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Celebrating HBCU’s Students

Dr Gina speaks and celebration to HBCU students

Glide Memorial Church (GMC) recently welcomed more than 80 Historically Black Colleges and Universities (HBCUs) Black and Brown students. We acknowledge and honor them as representatives of our present and future leaders and changemakers. We celebrated Black Excellence and discussed the harms done by systemic and institutional racism committed against Black people in the education system.  

This historic collaboration between Glide Memorial Church and the San Francisco Human Rights Commission (HRC) was made possible by the San Francisco African American Reparations Committee (AARAC) and their recommendations for rectifying the historical harm caused to the African Community by chattel slavery and racist city government policies.

Director Sheryl Evans Davis appointed Cathy Meyer & Zach Manuel to co-organize the event with GMC’s Congregational Life & Community Engagement Manager, Freddy Martin & Pastor Marvin K. White.  

It was a day of worship and community service, engagement, and tours of the TL. Our president and CEO, Dr. Gina Former, shared how education was her gateway out of poverty. When her mother urged her to “get your education so you can get out,” Dr. Gina initially misunderstood, thinking it meant escaping the neighborhood.

But what her mother emphasized was the need for schooling to overcome deprivation. “I’m here to say that I am one generation out of poverty, because of my education,” said Dr. Gina. 

“We are going to continue to fight against injustice at the systems level. GLIDE works in partnership with Mayor Breed and supports her fantastic, bold vision to establish a satellite HBCU campus in San Francisco.”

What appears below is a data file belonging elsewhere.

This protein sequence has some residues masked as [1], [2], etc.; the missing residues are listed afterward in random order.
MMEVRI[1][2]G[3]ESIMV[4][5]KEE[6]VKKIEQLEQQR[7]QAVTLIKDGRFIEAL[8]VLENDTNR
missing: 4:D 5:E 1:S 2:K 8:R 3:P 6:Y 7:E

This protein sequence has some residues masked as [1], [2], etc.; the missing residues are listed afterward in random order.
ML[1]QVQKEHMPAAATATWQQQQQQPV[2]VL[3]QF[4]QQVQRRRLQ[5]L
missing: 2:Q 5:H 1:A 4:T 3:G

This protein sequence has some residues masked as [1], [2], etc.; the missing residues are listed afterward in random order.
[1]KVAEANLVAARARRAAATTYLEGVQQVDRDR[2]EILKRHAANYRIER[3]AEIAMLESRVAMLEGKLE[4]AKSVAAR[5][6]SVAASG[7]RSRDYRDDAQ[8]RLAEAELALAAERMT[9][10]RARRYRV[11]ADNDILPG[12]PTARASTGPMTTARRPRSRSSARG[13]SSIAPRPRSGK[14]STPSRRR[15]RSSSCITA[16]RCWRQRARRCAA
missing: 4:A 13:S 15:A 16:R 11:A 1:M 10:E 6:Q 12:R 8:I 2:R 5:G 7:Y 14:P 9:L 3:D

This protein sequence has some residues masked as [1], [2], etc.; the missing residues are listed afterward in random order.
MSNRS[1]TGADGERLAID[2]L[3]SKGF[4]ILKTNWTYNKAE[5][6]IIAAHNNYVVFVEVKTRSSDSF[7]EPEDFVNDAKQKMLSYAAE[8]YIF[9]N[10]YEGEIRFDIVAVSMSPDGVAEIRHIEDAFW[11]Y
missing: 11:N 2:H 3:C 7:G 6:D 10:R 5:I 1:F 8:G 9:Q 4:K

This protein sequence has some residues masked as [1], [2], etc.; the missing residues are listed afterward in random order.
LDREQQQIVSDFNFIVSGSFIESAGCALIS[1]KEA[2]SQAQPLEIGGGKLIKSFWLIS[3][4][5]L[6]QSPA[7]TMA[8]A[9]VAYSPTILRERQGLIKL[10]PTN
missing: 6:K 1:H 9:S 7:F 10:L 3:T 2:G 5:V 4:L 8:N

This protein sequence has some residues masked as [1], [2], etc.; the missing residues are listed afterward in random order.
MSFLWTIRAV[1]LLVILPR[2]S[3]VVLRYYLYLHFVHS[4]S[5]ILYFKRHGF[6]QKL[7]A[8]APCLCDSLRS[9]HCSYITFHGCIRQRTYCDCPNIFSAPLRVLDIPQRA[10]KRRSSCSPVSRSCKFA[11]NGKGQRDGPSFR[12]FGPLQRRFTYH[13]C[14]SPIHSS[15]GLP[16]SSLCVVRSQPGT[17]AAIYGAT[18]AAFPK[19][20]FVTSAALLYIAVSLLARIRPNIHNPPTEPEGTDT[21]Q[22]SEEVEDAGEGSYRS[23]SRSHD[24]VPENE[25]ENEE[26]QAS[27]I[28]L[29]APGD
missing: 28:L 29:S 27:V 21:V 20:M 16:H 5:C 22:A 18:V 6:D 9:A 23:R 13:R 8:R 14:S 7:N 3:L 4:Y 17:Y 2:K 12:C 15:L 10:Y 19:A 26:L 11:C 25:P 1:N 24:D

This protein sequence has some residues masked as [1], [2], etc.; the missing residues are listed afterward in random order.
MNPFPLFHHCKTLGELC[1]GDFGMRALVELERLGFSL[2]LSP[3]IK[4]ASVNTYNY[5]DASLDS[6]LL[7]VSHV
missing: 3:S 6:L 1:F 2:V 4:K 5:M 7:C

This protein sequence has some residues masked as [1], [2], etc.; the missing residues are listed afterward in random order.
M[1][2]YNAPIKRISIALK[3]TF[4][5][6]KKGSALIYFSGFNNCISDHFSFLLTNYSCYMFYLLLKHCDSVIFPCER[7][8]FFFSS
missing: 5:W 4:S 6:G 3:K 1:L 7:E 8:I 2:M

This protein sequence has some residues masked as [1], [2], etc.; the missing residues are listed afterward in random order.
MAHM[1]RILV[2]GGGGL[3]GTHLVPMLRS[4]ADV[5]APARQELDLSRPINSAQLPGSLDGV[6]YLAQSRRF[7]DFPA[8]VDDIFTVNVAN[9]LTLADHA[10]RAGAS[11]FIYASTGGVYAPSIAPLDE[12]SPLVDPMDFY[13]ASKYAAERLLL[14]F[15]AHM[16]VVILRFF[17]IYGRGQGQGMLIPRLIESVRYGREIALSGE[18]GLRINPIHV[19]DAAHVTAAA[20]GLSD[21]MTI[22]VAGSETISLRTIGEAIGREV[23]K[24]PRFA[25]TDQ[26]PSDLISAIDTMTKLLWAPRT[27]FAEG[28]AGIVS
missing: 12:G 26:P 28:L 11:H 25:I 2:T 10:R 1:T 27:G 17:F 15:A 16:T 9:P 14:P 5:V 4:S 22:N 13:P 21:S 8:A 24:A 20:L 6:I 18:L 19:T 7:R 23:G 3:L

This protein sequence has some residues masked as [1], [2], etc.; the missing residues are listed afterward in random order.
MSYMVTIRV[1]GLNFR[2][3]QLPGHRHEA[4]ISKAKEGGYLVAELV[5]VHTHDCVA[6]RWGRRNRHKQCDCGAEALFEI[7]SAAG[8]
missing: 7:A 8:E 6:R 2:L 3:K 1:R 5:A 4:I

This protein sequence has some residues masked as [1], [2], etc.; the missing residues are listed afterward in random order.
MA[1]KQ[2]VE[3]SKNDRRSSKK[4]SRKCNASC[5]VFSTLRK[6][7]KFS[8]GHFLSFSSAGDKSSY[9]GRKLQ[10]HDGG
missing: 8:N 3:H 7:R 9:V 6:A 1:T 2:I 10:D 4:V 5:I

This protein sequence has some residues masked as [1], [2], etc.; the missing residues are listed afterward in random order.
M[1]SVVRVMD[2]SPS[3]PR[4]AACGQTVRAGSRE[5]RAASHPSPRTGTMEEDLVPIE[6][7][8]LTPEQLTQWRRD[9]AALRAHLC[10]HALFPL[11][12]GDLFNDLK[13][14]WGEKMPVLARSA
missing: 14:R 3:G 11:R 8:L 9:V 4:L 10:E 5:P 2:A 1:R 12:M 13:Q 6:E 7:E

The San Francisco Human Rights Commission is managing the summer program, by hosting more than 60 students from 20 different HBCUs.  The students are enrolling in courses at the University of San Francisco and working in departments at the City and County of San Francisco. 

Reflecting on the program’s significance, Dr. Sheryl Davis, Executive Director of the Human Rights Commission, noted, “Too much of the data has Black people over-represented in negative connotations. What we wanted to do is to celebrate the Black excellence that lives here. But when we are being truthful, being Black in San Francisco often means being invisible and being isolated.” 

 

Reflecting on the program’s significance, Dr. Sheryl Davis, Executive Director of the Human Rights Commission, noted, “Too much of the data has Black people overrepresented in negative connotations. What we wanted to do is to celebrate the black excellence that lives here. But when we are being truthful, being Black in San Francisco often means being invisible and being isolated.”

Freddy Martin, GLIDE’s Congregational Life and Community Engagement Manager, served on the HRC Reparations Advisory Committee and played a key role in connecting the HBCU students with GLIDE. He warmly welcomed the students, saying, “We love you. You are Black excellence. You are our Black futures, and we support you.”

Tuskegee University Visit

An additional cohort from Tuskegee University, convened by GLIDE’s Center for Social Justice, met with Dr. Gina and Rabbi Michael Lezak before attending celebration services. Following the service, the HBCU students volunteered at GLIDE, participated in a Tenderloin Walking Tour, and joined GLIDE at the Tenderloin Sunday Streets event. GLIDE plans to continue supporting these students throughout the summer. 

The Legacy and Impact of HBCUs

Historically Black Colleges and Universities

Historically, Black Colleges and Universities (HBCUs) have a rich history dating back to the early 19th century, with the founding of institutions such as Cheyney University of Pennsylvania in 1837 and Howard University in 1867.

These institutions provided African Americans with access to higher education during a time when they were largely excluded from other colleges and universities.

Today, HBCUs continue to play a vital role in higher education, producing nearly 20% of all African American graduates. They are also significant contributors to the socio-economic mobility of African Americans, with studies showing that HBCU graduates are more likely to move into higher income brackets compared to their peers from non-HBCUs. 

Incorporating HBCUs into San Francisco’s educational landscape is a powerful step towards honoring their legacy and expanding their impact. By supporting HBCU students and alumni, San Francisco can help ensure that the transformative power of education reaches even more individuals, paving the way for future generations to rise out of poverty and achieve their full potential. 

Sources
  1. U.S. Department of Education, National Center for Education Statistics.
  2. “HBCUs Make America Strong: The Positive Economic Impact of Historically Black Colleges and Universities,” UNCF.